Photo by Expert Infantry

There has
been an increase in political and public attention of the issues facing today’s
women service members and veterans. In addition to news and media stories,
there have been several critically acclaimed documentaries during the last few
years that powerfully portray the unique experiences of Servicewomen such as Lioness, The Invisible War, and Service: When Women Come Marching Home.

Leaders in
Washington are also focusing on Military Sexual Trauma (MST) and proposing
legislation and policies to address and prevent MST. Honoring servicewomen and
addressing their needs has always been part of Hope For The Warriors® mission
and we are now developing specific programming to enhance the quality of life
for post-9/11 servicewomen.

Let’s start
with the basics. There are currently 438,504 post-9/11 women veterans in the
United States (27% of all female veterans). In addition to this, there are
194,000 active-duty servicewomen, making up 14.5% of all troops. This number is
expected to double in the next 10 years.  More than 240,000 women have fought in Iraq
and Afghanistan since 9/11.  In addition,
there are 80,000 women in the Reserves and 65,000 in the National Guard.

Women who
serve within the US Military have unique strengths and challenges. According to
the US Department of Veterans Affairs (DOVA) Women Veteran Profile report
released in February 2013, women veterans (not Post 9/11 specific) have higher
personal incomes that women non-veterans, are more likely to have medical
insurance, and are more likely to work in local, state, and federal government.
Compared with their male counterparts, women veterans are more likely to have
completed college, and employed women veterans are more likely to be in
management and professional occupations.

veterans also hold a variety of personal and professional roles, as mothers,
wives, sisters, partners, etc. Women veterans are more likely than non-veteran
women to be married and tend to get married at a younger age. According to the
DOVA report, roughly 29% of women veterans age 17-24 are married compared with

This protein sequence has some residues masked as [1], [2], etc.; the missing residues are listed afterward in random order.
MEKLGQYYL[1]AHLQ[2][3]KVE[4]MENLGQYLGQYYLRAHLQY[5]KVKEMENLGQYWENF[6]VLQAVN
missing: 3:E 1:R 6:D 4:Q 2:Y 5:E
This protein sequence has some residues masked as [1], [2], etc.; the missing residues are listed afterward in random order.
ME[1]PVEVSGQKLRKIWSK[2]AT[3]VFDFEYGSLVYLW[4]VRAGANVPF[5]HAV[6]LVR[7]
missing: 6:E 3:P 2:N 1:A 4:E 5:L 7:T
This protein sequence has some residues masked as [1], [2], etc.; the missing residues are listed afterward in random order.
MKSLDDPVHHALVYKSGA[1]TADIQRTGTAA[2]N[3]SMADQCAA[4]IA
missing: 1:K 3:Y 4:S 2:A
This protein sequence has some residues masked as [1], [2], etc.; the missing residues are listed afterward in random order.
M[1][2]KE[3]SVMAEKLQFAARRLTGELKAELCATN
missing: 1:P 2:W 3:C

9% of non-Veteran women. Women veterans are also more likely to have children,
and to have them at a younger age.

Photo by U.S. Army

also face unique challenges. In a male-dominated setting, servicewomen embrace
culturally unconventional roles and negotiate stereotypes, labels, and
preconceptions of their capability to serve.  In February 2012, women could finally,
officially be assigned to combat battalions. 
They had, however, already served in Iraq and Afghanistan through policy
loopholes that attached them temporarily to combat units. Since 2001, 946 women
have been wounded in Iraq and Afghanistan and 152 have been killed in action.  A recent book by Tanya Biank titled Undaunted:The Real Story of America’s Servicewomen in Today’s Military, provides an insider’s look into
these women’s experiences.

Despite their
successes and the progress made, compared to their male counterparts, women
veterans still lag behind in the areas of healthcare, insurance and
income.  According to the DOVA report,
women veterans are more likely to have a service-connected disability rating,
less likely to use VA health care, less likely to be insured medically, and
more likely to live in poverty than their male counterparts. They are the
fastest growing segment of the homeless population.

Photo by U.S. Army

and psychologists have attributed this to the fact that women are more
vulnerable to Post Traumatic Stress (PTS), both from combat and Military Sexual
Trauma (MST). According to a study from the West Los Angeles VA Medical Center,
53% of homeless women veterans have experienced MST. One in three service women
today report being exposed to a form of sexual violence including sexual
harassment, assault, or rape.

In early June,
four staff members ran a workshop at Stand
Up For Women Veterans,
a daylong conference presented by L.I.V.E. at Westchester Community College in
New York. These workshops addressed the theme of “Identity” from both a
professional and personal perspective. Women veteran participants used
therapeutic and creative arts
techniques to explore issues of identity, pinpoint skills and strengths, and
develop personal and professional goals.

As we discover and explore what makes us unique as individuals, we also
discover what connects us and makes us strong as community. This workshop was
just one step in addressing the unique needs of women veterans.  We know that women veterans are resilient and
Hope For The Warriors® is committed to enhancing this resiliency.

Today’s blog was contributed by Andrea Ford, LMSW, a new regional clinical social worker based in the New York City office of Hope For The Warriors®. She is excited for her new position and to embark on her first project – Hope For The Warriors® Women Veteran’s Initiative. This entry is the first in a series of blog posts where Andrea will address stories, issues, and topics related to women service members and veterans.